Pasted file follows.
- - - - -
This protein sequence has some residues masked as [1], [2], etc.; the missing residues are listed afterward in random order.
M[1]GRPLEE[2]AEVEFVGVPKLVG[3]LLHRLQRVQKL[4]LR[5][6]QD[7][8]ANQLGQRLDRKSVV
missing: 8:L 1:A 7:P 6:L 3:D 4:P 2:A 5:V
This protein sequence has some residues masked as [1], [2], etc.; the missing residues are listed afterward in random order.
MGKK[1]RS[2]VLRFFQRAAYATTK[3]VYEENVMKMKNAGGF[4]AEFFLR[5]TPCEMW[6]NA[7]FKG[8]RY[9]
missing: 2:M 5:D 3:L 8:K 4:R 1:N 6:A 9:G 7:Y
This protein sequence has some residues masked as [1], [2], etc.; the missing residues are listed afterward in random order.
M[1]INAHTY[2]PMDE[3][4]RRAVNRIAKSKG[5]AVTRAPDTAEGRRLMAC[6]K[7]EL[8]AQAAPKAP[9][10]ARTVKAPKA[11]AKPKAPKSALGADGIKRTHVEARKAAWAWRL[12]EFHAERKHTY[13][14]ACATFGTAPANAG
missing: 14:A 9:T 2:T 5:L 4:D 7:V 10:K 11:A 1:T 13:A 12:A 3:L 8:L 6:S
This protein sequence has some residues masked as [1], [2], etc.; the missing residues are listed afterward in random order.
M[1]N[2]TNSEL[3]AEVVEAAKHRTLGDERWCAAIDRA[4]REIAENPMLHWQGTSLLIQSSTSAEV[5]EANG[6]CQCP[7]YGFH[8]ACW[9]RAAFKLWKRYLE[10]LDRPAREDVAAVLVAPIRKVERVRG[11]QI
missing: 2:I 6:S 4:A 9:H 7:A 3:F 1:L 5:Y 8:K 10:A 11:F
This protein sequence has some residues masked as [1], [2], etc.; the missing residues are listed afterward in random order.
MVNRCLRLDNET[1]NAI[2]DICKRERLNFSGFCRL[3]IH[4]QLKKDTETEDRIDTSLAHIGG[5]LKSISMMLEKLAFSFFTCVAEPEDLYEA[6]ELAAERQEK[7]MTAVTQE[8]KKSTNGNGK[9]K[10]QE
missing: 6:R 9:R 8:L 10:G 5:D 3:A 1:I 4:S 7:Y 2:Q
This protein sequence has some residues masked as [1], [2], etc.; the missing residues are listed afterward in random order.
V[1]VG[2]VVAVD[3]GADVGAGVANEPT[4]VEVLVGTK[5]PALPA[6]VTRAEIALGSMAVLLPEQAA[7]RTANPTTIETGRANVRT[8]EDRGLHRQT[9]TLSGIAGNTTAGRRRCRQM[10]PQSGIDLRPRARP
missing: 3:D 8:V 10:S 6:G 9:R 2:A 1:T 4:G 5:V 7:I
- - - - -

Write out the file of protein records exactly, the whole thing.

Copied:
This protein sequence has some residues masked as [1], [2], etc.; the missing residues are listed afterward in random order.
M[1]GRPLEE[2]AEVEFVGVPKLVG[3]LLHRLQRVQKL[4]LR[5][6]QD[7][8]ANQLGQRLDRKSVV
missing: 8:L 1:A 7:P 6:L 3:D 4:P 2:A 5:V
This protein sequence has some residues masked as [1], [2], etc.; the missing residues are listed afterward in random order.
MGKK[1]RS[2]VLRFFQRAAYATTK[3]VYEENVMKMKNAGGF[4]AEFFLR[5]TPCEMW[6]NA[7]FKG[8]RY[9]
missing: 2:M 5:D 3:L 8:K 4:R 1:N 6:A 9:G 7:Y
This protein sequence has some residues masked as [1], [2], etc.; the missing residues are listed afterward in random order.
M[1]INAHTY[2]PMDE[3][4]RRAVNRIAKSKG[5]AVTRAPDTAEGRRLMAC[6]K[7]EL[8]AQAAPKAP[9][10]ARTVKAPKA[11]AKPKAPKSALGADGIKRTHVEARKAAWAWRL[12]EFHAERKHTY[13][14]ACATFGTAPANAG
missing: 14:A 9:T 2:T 5:L 4:D 7:V 10:K 11:A 1:T 13:A 12:A 3:L 8:L 6:S
This protein sequence has some residues masked as [1], [2], etc.; the missing residues are listed afterward in random order.
M[1]N[2]TNSEL[3]AEVVEAAKHRTLGDERWCAAIDRA[4]REIAENPMLHWQGTSLLIQSSTSAEV[5]EANG[6]CQCP[7]YGFH[8]ACW[9]RAAFKLWKRYLE[10]LDRPAREDVAAVLVAPIRKVERVRG[11]QI
missing: 2:I 6:S 4:A 9:H 7:A 3:F 1:L 5:Y 8:K 10:A 11:F
This protein sequence has some residues masked as [1], [2], etc.; the missing residues are listed afterward in random order.
MVNRCLRLDNET[1]NAI[2]DICKRERLNFSGFCRL[3]IH[4]QLKKDTETEDRIDTSLAHIGG[5]LKSISMMLEKLAFSFFTCVAEPEDLYEA[6]ELAAERQEK[7]MTAVTQE[8]KKSTNGNGK[9]K[10]QE
missing: 6:R 9:R 8:L 10:G 5:D 3:A 1:I 4:S 7:Y 2:Q
This protein sequence has some residues masked as [1], [2], etc.; the missing residues are listed afterward in random order.
V[1]VG[2]VVAVD[3]GADVGAGVANEPT[4]VEVLVGTK[5]PALPA[6]VTRAEIALGSMAVLLPEQAA[7]RTANPTTIETGRANVRT[8]EDRGLHRQT[9]TLSGIAGNTTAGRRRCRQM[10]PQSGIDLRPRARP
missing: 3:D 8:V 10:S 6:G 9:R 2:A 1:T 4:G 5:V 7:I